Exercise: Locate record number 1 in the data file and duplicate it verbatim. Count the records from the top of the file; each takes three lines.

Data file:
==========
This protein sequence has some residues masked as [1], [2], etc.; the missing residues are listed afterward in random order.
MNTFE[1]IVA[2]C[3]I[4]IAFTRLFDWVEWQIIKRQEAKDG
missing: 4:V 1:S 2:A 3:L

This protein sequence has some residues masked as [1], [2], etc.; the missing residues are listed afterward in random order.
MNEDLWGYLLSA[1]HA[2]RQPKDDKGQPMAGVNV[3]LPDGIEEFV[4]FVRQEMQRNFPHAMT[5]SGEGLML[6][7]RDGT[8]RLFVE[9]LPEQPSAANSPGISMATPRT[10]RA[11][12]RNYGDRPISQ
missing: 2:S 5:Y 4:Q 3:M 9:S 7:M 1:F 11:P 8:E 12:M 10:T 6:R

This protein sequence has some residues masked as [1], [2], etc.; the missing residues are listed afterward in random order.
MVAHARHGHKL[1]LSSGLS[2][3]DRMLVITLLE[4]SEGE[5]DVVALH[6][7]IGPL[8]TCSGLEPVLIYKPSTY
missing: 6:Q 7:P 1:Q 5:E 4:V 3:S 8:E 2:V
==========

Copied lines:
This protein sequence has some residues masked as [1], [2], etc.; the missing residues are listed afterward in random order.
MNTFE[1]IVA[2]C[3]I[4]IAFTRLFDWVEWQIIKRQEAKDG
missing: 4:V 1:S 2:A 3:L